I am designing a digital board which will drive a very coarse (simple on-off) high[er] current speaker. I am worried that the switching of the speaker will cause noise in the power supply driving it. If this was the same power well as the microcontroller, that wouldn't be good.

I will use separate ground and power planes for the power to the amplifier circuit. I don't want to actually use a separate power supply for it's power plane, but think a simple filter might work better. Could I just put an inductor/choke between the "main" power plane and the amp's power plane? I envision with the capacitor, this would essentially form a low-pass filter.

Does this make any sense? Any considerations I should take in selecting values? What about even doing anything in board traces/geomentry to make a simple/crude inductor or provide other isolation?

If I were really concerned about this - I would use a separate power supply. I haven't built the circuit yet and am not seeing any specific problems, so I am just trying to sort of minimize any potential problems. Thus, doing a simple isolation as such might just be a quick and easy thing to do.

Any good tips?


1 Answer 1


The current transients mentioned, depending on magnitude and how well the amplifier circuit is decoupled, may cause dips in Vsupply as described.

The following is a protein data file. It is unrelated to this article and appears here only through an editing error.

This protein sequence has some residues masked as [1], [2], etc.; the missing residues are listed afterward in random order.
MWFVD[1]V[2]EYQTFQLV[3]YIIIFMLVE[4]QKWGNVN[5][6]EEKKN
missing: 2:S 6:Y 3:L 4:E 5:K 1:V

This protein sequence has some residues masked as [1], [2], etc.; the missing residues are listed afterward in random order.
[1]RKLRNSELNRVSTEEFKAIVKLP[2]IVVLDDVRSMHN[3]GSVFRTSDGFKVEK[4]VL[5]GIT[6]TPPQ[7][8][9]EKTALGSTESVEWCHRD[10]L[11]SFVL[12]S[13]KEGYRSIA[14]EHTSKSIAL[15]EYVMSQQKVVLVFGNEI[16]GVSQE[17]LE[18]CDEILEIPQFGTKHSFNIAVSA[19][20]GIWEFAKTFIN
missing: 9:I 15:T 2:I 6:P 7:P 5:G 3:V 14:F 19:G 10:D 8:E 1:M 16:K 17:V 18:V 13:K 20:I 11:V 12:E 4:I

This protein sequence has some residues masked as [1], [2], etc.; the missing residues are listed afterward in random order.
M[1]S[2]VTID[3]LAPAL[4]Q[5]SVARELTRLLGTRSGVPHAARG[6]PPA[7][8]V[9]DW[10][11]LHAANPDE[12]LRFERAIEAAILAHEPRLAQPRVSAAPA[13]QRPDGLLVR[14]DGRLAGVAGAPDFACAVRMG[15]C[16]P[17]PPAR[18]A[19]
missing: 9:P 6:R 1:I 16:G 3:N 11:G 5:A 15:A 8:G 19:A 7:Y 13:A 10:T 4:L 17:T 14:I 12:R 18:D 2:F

Some points to address for a solution:

  • Most important: Use a freewheeling diode, connected reverse biased, across the speaker leads. The on-to-off transition of the speaker causes a significant reverse spike from an inductive load such as a speaker.
    • Use a power Shottky diode if the current involved is big, else any fast diode with a current rating of at least twice the current expected through the speaker coils in on state would work.
  • Use a lot of bulk capacitance at the source of the transients, i.e. across the amplifier circuit, to reduce supply noise propagation: One always tries to eliminate noise at source if possible.
    • Depending on the transient magnitudes, a few hundred to a few thousand microfarads are common in power audio amplifiers. Voltage rating of better than twice the supply voltage would be best.
  • Separate out the power and ground planes for the amplifier portion and the microcontroller portion if feasible, interconnecting grounds at a single point.
  • Coupling the power plane using a choke coil as mentioned in the question is a good additional measure, but ensure this is a very low resistance high inductance coil, preferably with a core. Tricks with PCB traces will not provide the high inductance needed, an actual inductor would be best.
    • Values from a few hundred microHenries to a milliHenry or so should be good to effectively throttle spike propagation. Use an inductor with the least DC resistance that you can afford. Personal preference is something well under 250 milliOhms if possible.

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